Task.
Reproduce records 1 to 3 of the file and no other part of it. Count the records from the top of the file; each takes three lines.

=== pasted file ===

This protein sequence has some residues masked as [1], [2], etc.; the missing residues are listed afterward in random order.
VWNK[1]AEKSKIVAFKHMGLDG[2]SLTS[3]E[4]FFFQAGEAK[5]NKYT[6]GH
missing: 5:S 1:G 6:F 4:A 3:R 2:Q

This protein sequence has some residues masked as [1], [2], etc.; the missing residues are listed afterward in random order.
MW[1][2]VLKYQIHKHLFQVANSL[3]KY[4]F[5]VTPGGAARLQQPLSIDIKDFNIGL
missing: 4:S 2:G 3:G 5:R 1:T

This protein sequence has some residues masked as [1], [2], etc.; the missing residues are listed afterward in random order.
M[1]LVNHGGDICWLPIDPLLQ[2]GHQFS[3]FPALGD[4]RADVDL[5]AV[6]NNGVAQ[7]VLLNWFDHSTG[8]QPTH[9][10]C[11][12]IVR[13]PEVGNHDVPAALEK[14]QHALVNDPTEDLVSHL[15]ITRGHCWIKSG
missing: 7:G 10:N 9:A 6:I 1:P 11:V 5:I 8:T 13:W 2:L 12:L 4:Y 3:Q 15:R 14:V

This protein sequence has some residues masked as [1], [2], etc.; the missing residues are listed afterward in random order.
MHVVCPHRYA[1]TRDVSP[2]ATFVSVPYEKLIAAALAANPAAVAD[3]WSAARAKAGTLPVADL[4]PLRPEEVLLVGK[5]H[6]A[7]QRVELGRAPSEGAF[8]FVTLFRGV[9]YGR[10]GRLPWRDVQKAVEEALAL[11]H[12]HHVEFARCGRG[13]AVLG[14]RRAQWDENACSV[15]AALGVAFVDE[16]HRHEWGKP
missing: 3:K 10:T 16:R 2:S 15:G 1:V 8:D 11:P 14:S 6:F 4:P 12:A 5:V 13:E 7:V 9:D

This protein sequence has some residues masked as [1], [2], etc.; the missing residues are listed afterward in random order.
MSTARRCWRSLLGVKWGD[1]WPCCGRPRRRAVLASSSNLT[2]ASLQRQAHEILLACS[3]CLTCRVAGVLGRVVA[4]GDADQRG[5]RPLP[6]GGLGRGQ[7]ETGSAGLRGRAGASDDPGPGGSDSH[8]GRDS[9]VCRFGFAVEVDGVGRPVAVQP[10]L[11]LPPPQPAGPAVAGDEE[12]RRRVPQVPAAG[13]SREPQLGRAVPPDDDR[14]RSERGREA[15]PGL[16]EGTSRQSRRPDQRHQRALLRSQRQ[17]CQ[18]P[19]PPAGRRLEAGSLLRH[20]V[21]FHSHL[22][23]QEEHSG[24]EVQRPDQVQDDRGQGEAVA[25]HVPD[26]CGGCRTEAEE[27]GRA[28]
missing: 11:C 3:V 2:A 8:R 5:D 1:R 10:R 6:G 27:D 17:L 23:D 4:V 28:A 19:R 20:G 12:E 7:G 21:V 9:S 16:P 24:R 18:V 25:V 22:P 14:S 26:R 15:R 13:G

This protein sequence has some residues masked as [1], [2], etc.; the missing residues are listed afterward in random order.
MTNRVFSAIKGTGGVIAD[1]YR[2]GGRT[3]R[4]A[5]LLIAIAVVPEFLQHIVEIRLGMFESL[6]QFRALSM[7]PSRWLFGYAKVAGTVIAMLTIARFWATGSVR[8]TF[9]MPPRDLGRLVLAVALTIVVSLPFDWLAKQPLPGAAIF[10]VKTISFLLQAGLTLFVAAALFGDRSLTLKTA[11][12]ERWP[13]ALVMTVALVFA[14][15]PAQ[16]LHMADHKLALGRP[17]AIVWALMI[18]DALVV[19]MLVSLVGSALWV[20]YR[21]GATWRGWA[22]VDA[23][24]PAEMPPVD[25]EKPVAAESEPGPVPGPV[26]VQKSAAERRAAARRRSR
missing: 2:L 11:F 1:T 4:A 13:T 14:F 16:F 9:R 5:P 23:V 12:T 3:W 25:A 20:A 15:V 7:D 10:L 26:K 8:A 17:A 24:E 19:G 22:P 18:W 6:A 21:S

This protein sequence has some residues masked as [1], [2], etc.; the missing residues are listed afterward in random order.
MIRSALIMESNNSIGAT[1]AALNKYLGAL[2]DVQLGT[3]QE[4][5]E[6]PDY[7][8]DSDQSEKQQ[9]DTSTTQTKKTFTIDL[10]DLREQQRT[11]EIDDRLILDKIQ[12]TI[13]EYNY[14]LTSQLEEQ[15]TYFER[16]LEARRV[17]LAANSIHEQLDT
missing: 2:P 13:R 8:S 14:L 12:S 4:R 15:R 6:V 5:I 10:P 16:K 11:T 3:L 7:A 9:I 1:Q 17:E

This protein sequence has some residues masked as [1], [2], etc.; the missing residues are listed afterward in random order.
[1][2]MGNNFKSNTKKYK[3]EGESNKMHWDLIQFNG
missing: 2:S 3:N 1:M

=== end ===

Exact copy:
This protein sequence has some residues masked as [1], [2], etc.; the missing residues are listed afterward in random order.
VWNK[1]AEKSKIVAFKHMGLDG[2]SLTS[3]E[4]FFFQAGEAK[5]NKYT[6]GH
missing: 5:S 1:G 6:F 4:A 3:R 2:Q

This protein sequence has some residues masked as [1], [2], etc.; the missing residues are listed afterward in random order.
MW[1][2]VLKYQIHKHLFQVANSL[3]KY[4]F[5]VTPGGAARLQQPLSIDIKDFNIGL
missing: 4:S 2:G 3:G 5:R 1:T

This protein sequence has some residues masked as [1], [2], etc.; the missing residues are listed afterward in random order.
M[1]LVNHGGDICWLPIDPLLQ[2]GHQFS[3]FPALGD[4]RADVDL[5]AV[6]NNGVAQ[7]VLLNWFDHSTG[8]QPTH[9][10]C[11][12]IVR[13]PEVGNHDVPAALEK[14]QHALVNDPTEDLVSHL[15]ITRGHCWIKSG
missing: 7:G 10:N 9:A 6:I 1:P 11:V 5:I 8:T 13:W 2:L 12:L 4:Y 3:Q 15:R 14:V